The people who planned and ran the yes-vote campaign were tone-deaf. They ignored North Dakota political realities in favor of their own conviction that conservation was not just a good thing but a moral imperative. Such a notion led them into a series of political blunders. One of these predated the 2014 election. Two years before, their petitions were thrown out because petition passers, mostly members of North Dakota State University’s football team, had forged signatures. That might not have been fatal to the effort all by its lonesome, but it certainly should have summoned supporters of the measure to a greater sensitivity to North Dakota’s political realities. But it didn’t.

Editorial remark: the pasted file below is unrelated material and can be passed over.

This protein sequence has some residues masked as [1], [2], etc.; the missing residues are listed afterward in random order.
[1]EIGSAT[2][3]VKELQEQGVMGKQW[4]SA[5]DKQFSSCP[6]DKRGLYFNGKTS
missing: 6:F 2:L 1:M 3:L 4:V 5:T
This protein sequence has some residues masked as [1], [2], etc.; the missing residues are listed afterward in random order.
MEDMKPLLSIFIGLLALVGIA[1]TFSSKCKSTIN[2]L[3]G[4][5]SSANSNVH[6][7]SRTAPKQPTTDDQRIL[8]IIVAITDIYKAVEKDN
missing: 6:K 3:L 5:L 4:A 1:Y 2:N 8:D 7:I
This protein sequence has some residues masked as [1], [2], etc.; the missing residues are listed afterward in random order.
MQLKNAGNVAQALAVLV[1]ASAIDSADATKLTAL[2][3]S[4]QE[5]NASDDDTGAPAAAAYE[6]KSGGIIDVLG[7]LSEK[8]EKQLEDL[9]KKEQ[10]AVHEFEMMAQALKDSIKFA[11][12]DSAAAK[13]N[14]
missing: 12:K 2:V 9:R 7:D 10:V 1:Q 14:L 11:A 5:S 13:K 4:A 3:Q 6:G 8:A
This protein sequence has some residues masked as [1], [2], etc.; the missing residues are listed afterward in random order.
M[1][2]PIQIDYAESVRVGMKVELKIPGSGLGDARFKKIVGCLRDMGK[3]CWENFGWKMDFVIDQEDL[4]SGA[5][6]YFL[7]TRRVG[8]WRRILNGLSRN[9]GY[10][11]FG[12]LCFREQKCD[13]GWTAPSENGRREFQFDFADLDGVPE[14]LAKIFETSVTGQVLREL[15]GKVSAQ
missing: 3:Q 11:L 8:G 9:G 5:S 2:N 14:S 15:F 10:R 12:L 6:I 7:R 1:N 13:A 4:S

The pro side sent out the publisher of a hunting and fishing magazine, a school teacher on leave and a hockey player who lived in North Dakota only when he played for UND. T.J. Oshie made himself notorious in Grand Forks by pissing in the elevator of a downtown building and made himself famous nationwide by out-shooting the Russians in a shoot-out at the 2014 Olympic Games.
Both memorable. Neither relevant to a conservation campaign.